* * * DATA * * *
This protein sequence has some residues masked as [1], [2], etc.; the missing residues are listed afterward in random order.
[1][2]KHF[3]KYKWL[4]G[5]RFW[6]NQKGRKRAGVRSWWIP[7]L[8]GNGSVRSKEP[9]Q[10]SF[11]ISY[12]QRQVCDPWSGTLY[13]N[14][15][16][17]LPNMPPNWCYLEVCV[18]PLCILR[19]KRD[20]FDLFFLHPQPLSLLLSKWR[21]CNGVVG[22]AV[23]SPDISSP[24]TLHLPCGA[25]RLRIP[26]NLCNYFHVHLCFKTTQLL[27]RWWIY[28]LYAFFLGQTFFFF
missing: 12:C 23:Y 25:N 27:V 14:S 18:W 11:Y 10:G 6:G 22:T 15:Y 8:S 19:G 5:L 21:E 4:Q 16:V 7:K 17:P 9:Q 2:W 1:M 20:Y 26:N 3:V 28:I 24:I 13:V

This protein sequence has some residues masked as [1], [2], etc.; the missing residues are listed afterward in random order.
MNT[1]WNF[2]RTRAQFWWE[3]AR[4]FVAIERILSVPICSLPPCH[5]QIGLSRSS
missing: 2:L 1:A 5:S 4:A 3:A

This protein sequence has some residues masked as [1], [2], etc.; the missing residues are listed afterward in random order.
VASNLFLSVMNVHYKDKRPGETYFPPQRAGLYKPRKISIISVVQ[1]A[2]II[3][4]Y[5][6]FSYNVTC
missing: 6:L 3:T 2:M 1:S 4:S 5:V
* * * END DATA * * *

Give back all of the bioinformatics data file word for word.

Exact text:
This protein sequence has some residues masked as [1], [2], etc.; the missing residues are listed afterward in random order.
[1][2]KHF[3]KYKWL[4]G[5]RFW[6]NQKGRKRAGVRSWWIP[7]L[8]GNGSVRSKEP[9]Q[10]SF[11]ISY[12]QRQVCDPWSGTLY[13]N[14][15][16][17]LPNMPPNWCYLEVCV[18]PLCILR[19]KRD[20]FDLFFLHPQPLSLLLSKWR[21]CNGVVG[22]AV[23]SPDISSP[24]TLHLPCGA[25]RLRIP[26]NLCNYFHVHLCFKTTQLL[27]RWWIY[28]LYAFFLGQTFFFF
missing: 12:C 23:Y 25:N 27:V 14:S 18:W 11:Y 10:G 6:G 22:T 15:Y 8:S 19:G 5:L 21:E 4:Q 16:V 7:K 17:P 9:Q 2:W 1:M 20:Y 26:N 3:V 28:I 24:I 13:V

This protein sequence has some residues masked as [1], [2], etc.; the missing residues are listed afterward in random order.
MNT[1]WNF[2]RTRAQFWWE[3]AR[4]FVAIERILSVPICSLPPCH[5]QIGLSRSS
missing: 2:L 1:A 5:S 4:A 3:A

This protein sequence has some residues masked as [1], [2], etc.; the missing residues are listed afterward in random order.
VASNLFLSVMNVHYKDKRPGETYFPPQRAGLYKPRKISIISVVQ[1]A[2]II[3][4]Y[5][6]FSYNVTC
missing: 6:L 3:T 2:M 1:S 4:S 5:V